LAWRENCE — There truly wasn't anything Kansas coach Turner Gill could have said after his team's latest embarrassment, a 59-21 thrashing by rival Kansas State, that could restore hope for a fan base that is growing more disillusioned by the day.
Only one man in town Saturday had the ability to reassure the crimson-and-blue faithful, and KU athletic director Sheahon Zenger decided it was time to weigh in on the state of the program being run by a second-year coach he inherited from former athletic director Lew Perkins.
After four straight losses, Zenger kept quiet. He has talked about being measured in his approach to evaluating his coaches and their programs, but a fifth straight loss and second straight blowout defeat against the Wildcats in Memorial Stadium was enough for Zenger to speak up.
"I don't expect any player, coach, administrator, fan or alum to accept the performance on the field today or in recent weeks," Zenger said. "We will get this thing fixed.
"We will continue to evaluate the program on a week-by-week basis. At the University of Kansas, we will never make complete evaluations until the season is complete and the body of work is in."
Zenger knows what it takes to build a winning football program. He worked under Bill Snyder at K-State as a graduate student and coached under Jim Leavitt at South Florida before deciding to become an administrator. That Zenger did not issue a vote of confidence for Gill, who is 5-14 at Kansas and 1-11 in the Big 12, is saying something by omission.
The heat is now turned up. KU has five games left after losing its last five by an average of 33 points. There is still time to show progress, but even the ultra-positive Gill admitted that none was made against K-State.
"I think today we maybe took a little step back in terms of improving and that part of it," Gill said. "What's coming to the surface is our inexperience. There's a little bit of a temporary setback. That's what I see. It's one football game."
On Saturday, it was 4 minutes and 41 seconds of football that could end up defining the Gill era. The Jayhawks looked to be showing life when they scored a touchdown on a Jordan Webb pass to D.J. Beshears to pull within 28-14 with 14 seconds left in the first half.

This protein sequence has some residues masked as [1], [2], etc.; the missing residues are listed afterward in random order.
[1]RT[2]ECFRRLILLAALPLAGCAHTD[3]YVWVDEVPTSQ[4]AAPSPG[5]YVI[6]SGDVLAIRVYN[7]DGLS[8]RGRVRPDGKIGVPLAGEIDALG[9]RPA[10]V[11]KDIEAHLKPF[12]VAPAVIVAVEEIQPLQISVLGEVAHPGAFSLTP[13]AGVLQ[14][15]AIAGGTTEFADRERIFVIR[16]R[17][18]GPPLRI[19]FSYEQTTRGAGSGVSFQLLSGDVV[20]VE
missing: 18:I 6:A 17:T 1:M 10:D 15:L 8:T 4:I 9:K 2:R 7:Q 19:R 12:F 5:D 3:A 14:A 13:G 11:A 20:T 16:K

But this time KU didn't wait until the third quarter to start its meltdown. With 11 seconds left and the ball at the K-State 43, K-State quarterback Collin Klein found a wide-open Tyler Lockett over the middle of the field for a 48-yard gain. K- State kicker Anthony Cantele made a 26-yard field goal to give the Wildcats a 31-14 lead at the half.
"As a defense we probably went out there thinking they're about to kneel the ball or run the ball," KU linebacker Steven Johnson said. "It's just us getting lazy, something that has to stop."
Apparently, the Jayhawks had the same problem this week at practice.
"The coaches felt that we were really good at the beginning of the week, our energy level was really high," KU quarterback Jordan Webb said. "Then it kind of tapered off throughout the week. If that happens, you can't come out here on Saturday and expect to beat a really good team."
Yes, if KU's players can't get motivated to practice hard for K-State, then what happened after halftime should come as no surprise. Lockett returned the opening kickoff 97 yards for a touchdown. Then KU running back Tony Pierson fumbled the ball back to the Wildcats at the KU 8, and Klein rushed for a 1-yard touchdown. Webb fumbled on the Jayhawks' next possession, and K-State scored on a pass from Klein to Lockett.
With 10:33 left in the third quarter, Kansas suddenly trailed 52-14.
"Right now we're not quite capable as a team to overcome adversity with the kind of grit that we need," KU defensive coordinator Vic Shealy said. "That's something we're trying to coach and challenge our players."
The Jayhawks are hitting more in practice this season in an effort to create toughness. It hasn't worked yet, and Johnson knows what that means for Gill.
"Coach Gill has to take the blame and the brunt for it," Johnson said. "I look up to him because he takes so much heat, but he still comes in every day and doesn't let it phase him. I'm pretty sure you guys and other people will talk bad about him and try to get him out of here, but I feel as though that would be a big mistake. This program is on the rise. You may not see it right now, but we fight every day. It's just a tough patch right now."
A patch so tough that Gill, who still has three years and $6 million left on his contract, had to answer the first of what could be many questions about his job security.
"I'm here to coach and teach," Gill said. "I still believe in my ability to coach, I still believe in my ability to develop, I believe in this staff's ability to teach and develop. I feel good about it. It's just taken a little bit longer time to get things done."